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In trying to create a Python function similar to Sage's var() or function(), I've encountered an apparently not-so-trivial problem in Python. Essentially, calling var('x') in Sage not only returns a Sage symbolic expression, but does the equivalent of x = SR.var('x'), i.e. it assigns the expression object to a variable in the current global namespace (the namespace of the calling module).

My question is, how the heck does it do that? If I do something like this:

in B.py:

def func():
    globals()['x'] = something

in A.py

from B import func

I can only affect the variables in module B's global namespace, not the calling module A's global namespace.

Yet, the file var.pyx distributed with my version of Sage looks like this:


def var(*args, **kwds):
    if len(args)==1:
        name = args[0]
        name = args
    G = globals()  # this is the reason the code must be in Cython.
    if 'ns' in kwds:
        # ...
        # not relevant
    v = SR.var(name, **kwds)
    if isinstance(v, tuple):
        for x in v:
            G[repr(x)] = x
        G[repr(v)] = v
    return v


In particular, the comment about Cython seems intriguing. I don't know much about Cython, so maybe that's my problem. If this is some special aspect of Cython, how would one go about replicating this function in "regular Python"/CPython?

PS: Yes, I realize that in general, such behavior is a bad idea. I'm mainly asking out of curiosity.

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1 Answer 1

Looking at Cython 1.5's changelog, we can see that

globals() now returns a read-only dict of the Cython module's globals, rather than the globals of the first non-Cython module in the stack

Therefore this is a trick that only works on really old Cython compilers.

You can use this code to emulate it:

import inspect

def run():
    outer_frame = inspect.stack()[1][0]
    outer_frame_locals = inspect.getargvalues(outer_frame).locals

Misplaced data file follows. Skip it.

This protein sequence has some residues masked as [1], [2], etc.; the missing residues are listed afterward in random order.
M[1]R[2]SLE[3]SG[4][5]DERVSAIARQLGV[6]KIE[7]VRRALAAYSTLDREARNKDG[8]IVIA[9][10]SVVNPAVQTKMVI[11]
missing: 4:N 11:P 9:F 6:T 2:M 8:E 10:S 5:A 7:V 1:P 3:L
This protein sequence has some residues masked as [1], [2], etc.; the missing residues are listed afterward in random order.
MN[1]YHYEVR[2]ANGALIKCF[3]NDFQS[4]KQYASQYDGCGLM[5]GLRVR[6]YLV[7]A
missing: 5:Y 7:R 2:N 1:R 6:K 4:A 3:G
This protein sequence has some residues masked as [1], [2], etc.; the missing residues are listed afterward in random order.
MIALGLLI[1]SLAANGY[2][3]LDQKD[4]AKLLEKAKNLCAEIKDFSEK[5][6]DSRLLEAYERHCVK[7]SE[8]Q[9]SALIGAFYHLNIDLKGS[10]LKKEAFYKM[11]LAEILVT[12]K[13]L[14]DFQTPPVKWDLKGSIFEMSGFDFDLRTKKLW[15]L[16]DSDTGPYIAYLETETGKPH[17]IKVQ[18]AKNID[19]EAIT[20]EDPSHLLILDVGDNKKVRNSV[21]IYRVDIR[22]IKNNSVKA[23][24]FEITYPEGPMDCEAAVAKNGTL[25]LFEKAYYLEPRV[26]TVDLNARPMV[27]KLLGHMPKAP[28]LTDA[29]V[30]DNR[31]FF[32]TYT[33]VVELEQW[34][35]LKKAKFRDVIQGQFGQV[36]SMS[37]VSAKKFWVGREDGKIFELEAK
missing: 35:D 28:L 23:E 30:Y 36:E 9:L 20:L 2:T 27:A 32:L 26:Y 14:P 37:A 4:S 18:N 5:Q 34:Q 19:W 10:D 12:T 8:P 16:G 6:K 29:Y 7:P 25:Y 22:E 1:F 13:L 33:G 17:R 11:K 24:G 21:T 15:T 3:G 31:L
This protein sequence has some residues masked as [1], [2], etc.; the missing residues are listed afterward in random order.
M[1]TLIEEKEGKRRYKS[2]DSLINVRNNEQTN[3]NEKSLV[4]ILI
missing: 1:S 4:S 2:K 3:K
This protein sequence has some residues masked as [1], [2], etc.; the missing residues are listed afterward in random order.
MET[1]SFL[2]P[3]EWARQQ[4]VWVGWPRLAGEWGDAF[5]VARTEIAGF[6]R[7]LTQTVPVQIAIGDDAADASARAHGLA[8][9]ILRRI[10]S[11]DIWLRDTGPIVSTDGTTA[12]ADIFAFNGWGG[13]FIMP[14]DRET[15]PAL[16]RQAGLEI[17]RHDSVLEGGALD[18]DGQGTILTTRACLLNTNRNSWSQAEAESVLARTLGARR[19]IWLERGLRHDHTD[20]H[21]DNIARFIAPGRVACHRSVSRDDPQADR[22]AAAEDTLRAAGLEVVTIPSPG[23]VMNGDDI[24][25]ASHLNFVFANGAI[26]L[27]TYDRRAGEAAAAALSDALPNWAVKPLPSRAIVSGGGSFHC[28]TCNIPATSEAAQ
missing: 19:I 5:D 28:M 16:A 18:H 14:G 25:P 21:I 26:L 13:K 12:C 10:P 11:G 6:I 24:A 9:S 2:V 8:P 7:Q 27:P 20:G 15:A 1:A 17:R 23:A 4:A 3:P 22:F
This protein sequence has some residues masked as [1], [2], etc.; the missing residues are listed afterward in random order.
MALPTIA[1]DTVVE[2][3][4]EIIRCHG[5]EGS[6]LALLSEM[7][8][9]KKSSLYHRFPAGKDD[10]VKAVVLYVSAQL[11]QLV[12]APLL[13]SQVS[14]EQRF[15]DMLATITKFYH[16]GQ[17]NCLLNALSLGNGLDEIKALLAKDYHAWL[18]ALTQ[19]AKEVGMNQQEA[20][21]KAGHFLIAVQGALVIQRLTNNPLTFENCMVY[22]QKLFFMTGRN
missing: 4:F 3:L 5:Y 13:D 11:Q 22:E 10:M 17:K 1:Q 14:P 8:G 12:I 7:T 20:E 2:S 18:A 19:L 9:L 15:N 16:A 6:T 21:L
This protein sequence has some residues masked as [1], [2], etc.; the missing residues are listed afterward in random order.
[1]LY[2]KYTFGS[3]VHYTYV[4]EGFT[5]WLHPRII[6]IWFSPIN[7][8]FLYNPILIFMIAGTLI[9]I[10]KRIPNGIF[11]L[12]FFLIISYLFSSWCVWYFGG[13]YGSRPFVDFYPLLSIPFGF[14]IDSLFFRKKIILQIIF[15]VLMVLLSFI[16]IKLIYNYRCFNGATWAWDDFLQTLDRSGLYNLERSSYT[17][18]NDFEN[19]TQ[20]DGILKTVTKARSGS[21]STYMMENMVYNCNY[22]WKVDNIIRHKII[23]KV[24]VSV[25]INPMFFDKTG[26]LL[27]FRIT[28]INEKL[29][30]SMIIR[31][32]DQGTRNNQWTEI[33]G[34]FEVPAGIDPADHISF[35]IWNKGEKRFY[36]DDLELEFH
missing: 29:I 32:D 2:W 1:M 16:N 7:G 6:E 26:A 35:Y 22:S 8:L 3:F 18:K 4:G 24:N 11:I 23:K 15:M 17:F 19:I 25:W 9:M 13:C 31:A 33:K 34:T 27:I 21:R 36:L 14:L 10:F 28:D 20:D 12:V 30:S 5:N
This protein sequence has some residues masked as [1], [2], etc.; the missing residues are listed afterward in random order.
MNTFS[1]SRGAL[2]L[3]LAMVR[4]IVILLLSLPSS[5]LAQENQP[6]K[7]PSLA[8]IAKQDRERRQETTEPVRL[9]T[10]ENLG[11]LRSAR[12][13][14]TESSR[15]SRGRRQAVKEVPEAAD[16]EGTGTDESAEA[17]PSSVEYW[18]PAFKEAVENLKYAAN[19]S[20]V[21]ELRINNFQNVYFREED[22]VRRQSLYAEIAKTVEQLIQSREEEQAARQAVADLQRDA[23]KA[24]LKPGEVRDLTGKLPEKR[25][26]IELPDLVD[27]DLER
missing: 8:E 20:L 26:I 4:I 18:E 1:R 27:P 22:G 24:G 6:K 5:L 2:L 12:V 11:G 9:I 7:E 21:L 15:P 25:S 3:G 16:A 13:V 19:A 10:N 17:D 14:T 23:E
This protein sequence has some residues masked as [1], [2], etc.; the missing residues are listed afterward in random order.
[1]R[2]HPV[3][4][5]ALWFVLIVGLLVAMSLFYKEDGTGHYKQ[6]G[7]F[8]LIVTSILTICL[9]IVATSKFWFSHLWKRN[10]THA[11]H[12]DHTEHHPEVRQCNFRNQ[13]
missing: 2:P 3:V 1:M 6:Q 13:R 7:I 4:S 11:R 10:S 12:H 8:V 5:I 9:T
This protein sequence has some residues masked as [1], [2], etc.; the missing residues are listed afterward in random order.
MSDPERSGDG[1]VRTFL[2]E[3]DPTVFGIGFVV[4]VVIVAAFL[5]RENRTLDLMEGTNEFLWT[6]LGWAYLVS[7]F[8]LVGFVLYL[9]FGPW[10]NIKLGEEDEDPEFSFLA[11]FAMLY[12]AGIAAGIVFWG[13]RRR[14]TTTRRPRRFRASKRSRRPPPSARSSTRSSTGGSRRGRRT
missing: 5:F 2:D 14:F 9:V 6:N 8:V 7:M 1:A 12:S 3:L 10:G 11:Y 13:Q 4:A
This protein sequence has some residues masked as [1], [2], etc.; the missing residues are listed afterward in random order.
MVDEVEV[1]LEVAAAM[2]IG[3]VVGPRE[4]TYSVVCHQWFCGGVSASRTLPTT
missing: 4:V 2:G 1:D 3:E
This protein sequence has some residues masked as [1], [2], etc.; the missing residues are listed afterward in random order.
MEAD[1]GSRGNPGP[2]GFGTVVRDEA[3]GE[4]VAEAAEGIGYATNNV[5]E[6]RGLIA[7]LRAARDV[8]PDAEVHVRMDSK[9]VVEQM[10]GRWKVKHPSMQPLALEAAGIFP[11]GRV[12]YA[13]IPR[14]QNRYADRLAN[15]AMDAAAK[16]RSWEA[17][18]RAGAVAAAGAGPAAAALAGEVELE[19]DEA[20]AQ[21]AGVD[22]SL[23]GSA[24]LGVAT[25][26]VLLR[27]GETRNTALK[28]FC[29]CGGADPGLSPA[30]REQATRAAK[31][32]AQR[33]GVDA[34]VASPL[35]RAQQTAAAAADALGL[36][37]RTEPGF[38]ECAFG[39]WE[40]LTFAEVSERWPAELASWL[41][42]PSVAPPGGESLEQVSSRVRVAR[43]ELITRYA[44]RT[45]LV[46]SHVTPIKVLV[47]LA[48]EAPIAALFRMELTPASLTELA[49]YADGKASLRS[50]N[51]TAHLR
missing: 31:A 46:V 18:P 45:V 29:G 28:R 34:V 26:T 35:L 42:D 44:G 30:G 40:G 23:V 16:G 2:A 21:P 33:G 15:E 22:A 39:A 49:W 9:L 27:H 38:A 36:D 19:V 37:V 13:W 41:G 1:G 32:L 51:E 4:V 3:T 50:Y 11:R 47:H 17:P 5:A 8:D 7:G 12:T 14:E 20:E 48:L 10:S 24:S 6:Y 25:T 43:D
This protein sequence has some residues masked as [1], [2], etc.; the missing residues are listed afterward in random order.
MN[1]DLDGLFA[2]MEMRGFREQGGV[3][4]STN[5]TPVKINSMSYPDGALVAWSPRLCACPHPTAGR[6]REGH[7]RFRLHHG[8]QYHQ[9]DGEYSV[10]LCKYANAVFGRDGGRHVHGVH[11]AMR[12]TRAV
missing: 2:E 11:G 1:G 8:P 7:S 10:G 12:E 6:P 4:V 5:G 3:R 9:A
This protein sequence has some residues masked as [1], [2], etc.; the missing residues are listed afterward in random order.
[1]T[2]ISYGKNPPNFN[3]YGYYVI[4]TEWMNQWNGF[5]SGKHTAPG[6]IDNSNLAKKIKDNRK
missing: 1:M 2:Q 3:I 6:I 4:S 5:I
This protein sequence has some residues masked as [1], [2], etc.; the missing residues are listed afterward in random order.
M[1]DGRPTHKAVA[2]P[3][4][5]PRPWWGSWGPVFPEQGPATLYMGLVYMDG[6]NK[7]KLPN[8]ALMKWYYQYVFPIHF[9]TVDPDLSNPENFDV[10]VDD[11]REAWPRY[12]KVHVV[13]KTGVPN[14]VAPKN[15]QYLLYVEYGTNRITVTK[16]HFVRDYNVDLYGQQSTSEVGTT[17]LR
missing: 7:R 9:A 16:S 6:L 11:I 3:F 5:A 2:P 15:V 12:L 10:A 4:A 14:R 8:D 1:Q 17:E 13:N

outer_frame_locals["new_variable"] = "I am new"

although note that it is very implementation-defined.

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Ah, that's very interesting, but it would seem strange to me if Sage used such an old version of Cython. Is there any way to find out the actual version they use? I haven't had much luck searching. –  Socob Jan 29 at 21:59
That's not correct. Sage updated to Cython 0.15 more than two years ago trac.sagemath.org/ticket/11761 and the global trick is still in use github.com/sagemath/sagelib/blob/master/sage/calculus/var.pyx. On "Sage Version 5.10, Release Date: 2013-06-17" we used "Cython version 0.19.1" –  hivert Feb 4 at 10:20
There is a plan to upgrade to Cython 0.20 in Sage 6.2 trac.sagemath.org/ticket/15755 –  hivert Feb 4 at 10:22
@hivert Thank you. I'm afraid, though, that I'm probably not going to download an old Cython version just to test this. I've tested a much distilled version in Cython 0.20 and nothing happens so I stick by what I said in a general sense as a good possibility. –  Veedrac Feb 4 at 10:48
I thought it would be strange if Sage used an old version of Cython just for this. How does it work, though, if Cython's globals() is the same as CPython's? –  Socob Feb 4 at 16:52

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